Feeling Toxic at Work Lately? Here Are 2 Reasons Why
If you think about it, these two signs are not too obvious to tell
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Tired of getting up to go to work lately? Maybe there’s something that keeps you from being excited about going to the office. One possible reason is you could be dealing with a toxic work culture.
According to a research by Stanford professor Jeffrey Pfeffer cited in this Inc. article, “The impact of toxic work environments has reached crisis levels. More than a million people a year are dying in China due to overwork. Two-million workplace violence incidents are reported a year.”
Moreover, the research shows that mismanagement of workforces causes 120,000 deaths per year and 5% to 8% of employees’ annual healthcare costs.
Some signs of a toxic work culture can be easily identified, like those mentioned in the study — overwork and verbal abuse, for instance. But some signs are not so obvious, hiding behind the surface of workplace chatter and familiarity. Want to spot them? Here are examples.
Ranting is common and inevitable in the workplace. But too many mindless rants, as in venting out without much thought and intention to find solutions, can be annoying and discouraging for the team.
Katie Douthwaite Wolf writes in her career advice article, “You can vent all you want, but nothing is actually going to get better unless you also come up with solutions… So, whenever you find yourself venting to a colleague, vow to spend the same amount of time (or more) trying to determine how you can make that particular issue less frustrating.”
She advises keeping a stress journal because writing thoughts down make a person reflect on the causes of stress and frustration, hence, a way to spark ideas on how to make things better.
She also cites the importance of balancing the negative with the positive.
“It’s incredibly easy to pinpoint things to complain about. There’s always someone who’s making your life harder… If you simply challenge yourself to be a little more observant, you’ll notice plenty of good things that are happening around you: your co-worker who nailed his presentation at the board meeting, the excellent draft your colleague wrote (which made your editing job a whole lot easier), or the training you attended that was actually really helpful, and not at all a waste of your afternoon,” Wolf writes.
Perhaps we are all guilty of “humble bragging” at some point because it’s natural for people to want to feel acknowledged. However, too much bragging in the workplace can elicit annoyance.
A study published in Journal of Personality and Social Psychology states that humble bragging or bragging masked by complaint or humility makes braggarts less likeable than if they do a straight-up self-promotion.
“It’s such a common phenomenon. All of us know some people in our lives, whether in social media or in the workplace, who do this annoying thing,” says researcher Ovul Sezer, an assistant professor specializing in organizational behavior at UNC’s Kenan-Flagler Business School.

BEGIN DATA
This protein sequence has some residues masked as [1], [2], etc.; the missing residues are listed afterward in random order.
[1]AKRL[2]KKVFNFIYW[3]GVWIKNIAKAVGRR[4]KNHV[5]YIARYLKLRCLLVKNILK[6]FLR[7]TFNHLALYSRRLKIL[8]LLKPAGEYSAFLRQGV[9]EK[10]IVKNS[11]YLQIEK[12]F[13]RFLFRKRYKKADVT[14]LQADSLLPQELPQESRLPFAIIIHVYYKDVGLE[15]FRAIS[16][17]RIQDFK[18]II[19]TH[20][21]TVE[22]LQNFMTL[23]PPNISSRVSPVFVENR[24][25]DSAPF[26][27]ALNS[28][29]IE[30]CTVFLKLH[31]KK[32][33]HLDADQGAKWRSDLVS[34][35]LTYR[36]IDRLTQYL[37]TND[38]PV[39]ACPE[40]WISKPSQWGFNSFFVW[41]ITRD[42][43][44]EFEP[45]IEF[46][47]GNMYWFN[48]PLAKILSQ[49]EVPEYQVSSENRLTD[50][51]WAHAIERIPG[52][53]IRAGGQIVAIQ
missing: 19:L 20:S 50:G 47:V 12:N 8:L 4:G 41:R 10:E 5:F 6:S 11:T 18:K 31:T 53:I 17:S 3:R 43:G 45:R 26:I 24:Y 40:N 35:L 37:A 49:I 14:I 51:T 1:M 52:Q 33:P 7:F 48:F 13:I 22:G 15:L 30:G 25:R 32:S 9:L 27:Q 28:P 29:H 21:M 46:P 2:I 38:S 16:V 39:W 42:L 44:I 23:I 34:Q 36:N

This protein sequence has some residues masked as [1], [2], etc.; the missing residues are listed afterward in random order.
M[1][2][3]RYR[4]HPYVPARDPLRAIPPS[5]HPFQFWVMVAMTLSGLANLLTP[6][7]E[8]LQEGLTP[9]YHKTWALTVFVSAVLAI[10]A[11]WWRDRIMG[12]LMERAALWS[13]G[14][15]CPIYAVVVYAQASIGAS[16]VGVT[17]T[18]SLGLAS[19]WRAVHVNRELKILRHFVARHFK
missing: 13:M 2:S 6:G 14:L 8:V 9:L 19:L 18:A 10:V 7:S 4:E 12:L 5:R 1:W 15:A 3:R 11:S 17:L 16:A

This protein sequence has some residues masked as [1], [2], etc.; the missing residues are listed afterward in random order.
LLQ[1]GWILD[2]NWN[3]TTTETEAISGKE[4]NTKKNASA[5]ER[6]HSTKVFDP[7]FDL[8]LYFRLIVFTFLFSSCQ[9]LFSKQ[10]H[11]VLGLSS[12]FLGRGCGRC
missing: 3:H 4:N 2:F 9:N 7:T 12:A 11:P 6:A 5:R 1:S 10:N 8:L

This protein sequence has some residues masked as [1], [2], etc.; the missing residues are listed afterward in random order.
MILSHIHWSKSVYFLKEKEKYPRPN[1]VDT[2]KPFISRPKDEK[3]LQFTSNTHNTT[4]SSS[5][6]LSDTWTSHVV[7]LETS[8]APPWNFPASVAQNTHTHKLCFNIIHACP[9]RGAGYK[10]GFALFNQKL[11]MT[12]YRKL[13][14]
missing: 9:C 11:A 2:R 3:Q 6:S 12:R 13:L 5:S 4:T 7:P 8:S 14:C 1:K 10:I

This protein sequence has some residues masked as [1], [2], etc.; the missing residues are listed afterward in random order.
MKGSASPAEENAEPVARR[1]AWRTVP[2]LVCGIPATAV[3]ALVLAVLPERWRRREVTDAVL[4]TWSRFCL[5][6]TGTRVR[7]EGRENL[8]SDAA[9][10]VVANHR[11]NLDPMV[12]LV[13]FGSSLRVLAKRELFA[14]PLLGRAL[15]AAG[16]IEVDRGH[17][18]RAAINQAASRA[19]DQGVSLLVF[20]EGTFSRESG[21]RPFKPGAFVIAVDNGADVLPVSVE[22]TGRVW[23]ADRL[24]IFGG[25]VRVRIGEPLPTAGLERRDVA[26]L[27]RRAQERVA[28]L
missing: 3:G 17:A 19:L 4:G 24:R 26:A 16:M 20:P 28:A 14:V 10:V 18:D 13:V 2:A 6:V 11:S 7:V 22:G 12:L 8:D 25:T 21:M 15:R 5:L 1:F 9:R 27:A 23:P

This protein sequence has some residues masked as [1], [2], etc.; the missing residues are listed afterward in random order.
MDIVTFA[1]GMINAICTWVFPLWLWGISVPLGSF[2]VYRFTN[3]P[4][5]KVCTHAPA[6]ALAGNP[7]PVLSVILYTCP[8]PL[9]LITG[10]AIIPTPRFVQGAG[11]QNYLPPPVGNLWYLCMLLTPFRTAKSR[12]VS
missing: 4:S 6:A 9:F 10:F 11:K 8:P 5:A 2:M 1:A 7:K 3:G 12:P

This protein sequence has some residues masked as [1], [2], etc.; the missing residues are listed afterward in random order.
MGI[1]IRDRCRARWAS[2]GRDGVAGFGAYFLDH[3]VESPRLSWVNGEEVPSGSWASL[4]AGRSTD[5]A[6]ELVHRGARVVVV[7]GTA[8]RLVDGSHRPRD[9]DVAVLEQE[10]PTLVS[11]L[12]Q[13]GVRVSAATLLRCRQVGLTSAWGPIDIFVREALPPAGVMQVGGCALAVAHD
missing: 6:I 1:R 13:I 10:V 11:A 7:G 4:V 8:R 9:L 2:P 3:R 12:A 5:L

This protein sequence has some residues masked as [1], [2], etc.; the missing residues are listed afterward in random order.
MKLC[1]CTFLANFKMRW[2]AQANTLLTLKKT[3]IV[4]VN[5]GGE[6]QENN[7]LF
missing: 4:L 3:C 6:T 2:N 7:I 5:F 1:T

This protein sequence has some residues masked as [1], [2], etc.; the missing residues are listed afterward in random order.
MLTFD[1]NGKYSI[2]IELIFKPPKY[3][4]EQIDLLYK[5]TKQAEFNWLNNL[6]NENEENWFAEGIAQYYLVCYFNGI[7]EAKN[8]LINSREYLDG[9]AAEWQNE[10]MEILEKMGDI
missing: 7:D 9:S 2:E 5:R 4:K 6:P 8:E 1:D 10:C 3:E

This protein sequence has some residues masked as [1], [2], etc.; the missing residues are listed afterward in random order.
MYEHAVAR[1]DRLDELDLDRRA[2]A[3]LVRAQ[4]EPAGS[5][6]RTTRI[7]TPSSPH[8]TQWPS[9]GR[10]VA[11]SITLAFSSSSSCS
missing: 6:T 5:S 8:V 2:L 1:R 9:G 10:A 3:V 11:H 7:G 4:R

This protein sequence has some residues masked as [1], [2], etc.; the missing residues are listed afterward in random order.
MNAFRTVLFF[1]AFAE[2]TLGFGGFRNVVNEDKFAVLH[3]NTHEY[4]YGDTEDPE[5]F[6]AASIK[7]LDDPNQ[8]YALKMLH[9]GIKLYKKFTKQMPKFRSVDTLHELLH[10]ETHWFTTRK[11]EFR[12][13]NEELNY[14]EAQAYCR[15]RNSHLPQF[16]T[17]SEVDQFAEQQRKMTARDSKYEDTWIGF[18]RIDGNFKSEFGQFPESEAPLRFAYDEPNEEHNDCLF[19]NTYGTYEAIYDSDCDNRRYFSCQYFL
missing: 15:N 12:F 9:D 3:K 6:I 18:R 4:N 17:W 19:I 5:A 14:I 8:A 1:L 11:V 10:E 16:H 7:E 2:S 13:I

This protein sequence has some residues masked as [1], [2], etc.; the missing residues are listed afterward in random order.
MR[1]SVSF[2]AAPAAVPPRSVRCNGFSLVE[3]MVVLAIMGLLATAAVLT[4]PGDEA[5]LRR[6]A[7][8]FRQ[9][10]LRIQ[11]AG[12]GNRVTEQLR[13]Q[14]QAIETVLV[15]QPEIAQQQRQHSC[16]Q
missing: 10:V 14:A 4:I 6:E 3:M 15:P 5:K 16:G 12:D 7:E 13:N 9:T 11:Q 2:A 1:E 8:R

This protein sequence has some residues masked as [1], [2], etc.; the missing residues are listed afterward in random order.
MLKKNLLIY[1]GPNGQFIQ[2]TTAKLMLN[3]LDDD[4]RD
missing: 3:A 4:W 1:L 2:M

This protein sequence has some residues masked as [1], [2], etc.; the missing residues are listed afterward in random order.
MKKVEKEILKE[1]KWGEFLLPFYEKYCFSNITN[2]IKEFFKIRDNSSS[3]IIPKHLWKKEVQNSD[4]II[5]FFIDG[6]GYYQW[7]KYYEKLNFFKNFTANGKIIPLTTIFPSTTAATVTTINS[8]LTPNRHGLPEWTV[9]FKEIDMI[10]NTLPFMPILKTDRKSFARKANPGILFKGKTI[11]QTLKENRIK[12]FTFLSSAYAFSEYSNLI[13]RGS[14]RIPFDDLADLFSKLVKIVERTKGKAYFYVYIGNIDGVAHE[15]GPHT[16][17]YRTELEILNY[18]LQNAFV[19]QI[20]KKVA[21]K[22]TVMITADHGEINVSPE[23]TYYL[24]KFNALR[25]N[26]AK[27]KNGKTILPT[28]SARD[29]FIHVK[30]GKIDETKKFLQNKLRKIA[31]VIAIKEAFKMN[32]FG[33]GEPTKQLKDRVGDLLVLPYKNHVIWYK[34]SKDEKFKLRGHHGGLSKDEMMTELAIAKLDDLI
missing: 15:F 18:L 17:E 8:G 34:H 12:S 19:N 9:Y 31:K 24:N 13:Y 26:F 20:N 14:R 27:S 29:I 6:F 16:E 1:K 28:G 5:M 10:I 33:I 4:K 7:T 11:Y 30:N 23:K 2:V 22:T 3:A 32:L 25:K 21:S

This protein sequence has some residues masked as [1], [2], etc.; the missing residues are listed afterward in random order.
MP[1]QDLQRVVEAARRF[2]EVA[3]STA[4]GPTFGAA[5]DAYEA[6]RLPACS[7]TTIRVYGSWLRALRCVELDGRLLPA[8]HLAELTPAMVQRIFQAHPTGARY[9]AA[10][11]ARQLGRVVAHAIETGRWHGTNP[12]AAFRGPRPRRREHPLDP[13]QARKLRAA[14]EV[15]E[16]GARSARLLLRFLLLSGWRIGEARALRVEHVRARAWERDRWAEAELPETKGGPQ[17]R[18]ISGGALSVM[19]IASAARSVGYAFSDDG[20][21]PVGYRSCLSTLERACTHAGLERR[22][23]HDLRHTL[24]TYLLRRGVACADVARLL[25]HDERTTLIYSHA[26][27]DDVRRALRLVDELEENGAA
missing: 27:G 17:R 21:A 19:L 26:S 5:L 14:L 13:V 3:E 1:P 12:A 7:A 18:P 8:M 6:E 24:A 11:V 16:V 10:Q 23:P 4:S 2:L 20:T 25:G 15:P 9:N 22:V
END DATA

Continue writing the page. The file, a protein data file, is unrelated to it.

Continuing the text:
The study posits that there are two distinct types of humble brags: one is in a form of a complaint and one seems to express humility, citing examples like “I hate that I look so young; even a 19-year-old hit on me!” and “Why do I always get asked to work on the most important assignment?”
Another type of braggart that contributes to the toxicity in a workplace culture is the salary braggart. Rappler columnist Shakira Sison describes them as those whose conversations always revolve around money, and does not hesitate to inject their possessions in any equation. Sison says that they often ask questions about valuable things, feigning interest before mentioning their own, and usually with an unnecessary mention of a price tag.
“Recently, my Salary Braggart pointed out to a younger friend of mine that she made over 4 times the national average annual income. To the SB this was a matter-of-fact statement that needed to be advertised without solicitation, dumbfounding my friend in the same way it irked me that someone who claimed to be so rich financially could be so poor in class, and so insecure that she had to announce it,” Sison writes.
Sison has interesting pieces of advice on how to deal with braggarts. One of them was to let them spew their venom and just let them talk. “Pretty soon they will be so caught up in themselves that even the most oblivious audience will soon catch on to the SB's excessive self-promotion. It's not a pretty reputation to have,” she writes.
She also advises that when dealing with salary braggarts, although difficult, people should keep the conversation away from money. “Talk about art and the SB will enumerate what he owns and how much it costs. Talk about sports and they will involve a piece of equipment ("I have a $6,000 road bike!") that has nothing to do with the topic at hand. Keep talking,” she says, emphasizing that soon enough the braggart will realize that their bragging has no bearing.
With the right attitude, these subtle signs of a toxic work culture should not keep you from doing your best at work. And it is crucial to practice emotional intelligence when dealing with these kinds of situations. While toxicity spreads like a virus, it is never too late to be the cure that everyone needs to make the workplace bright again.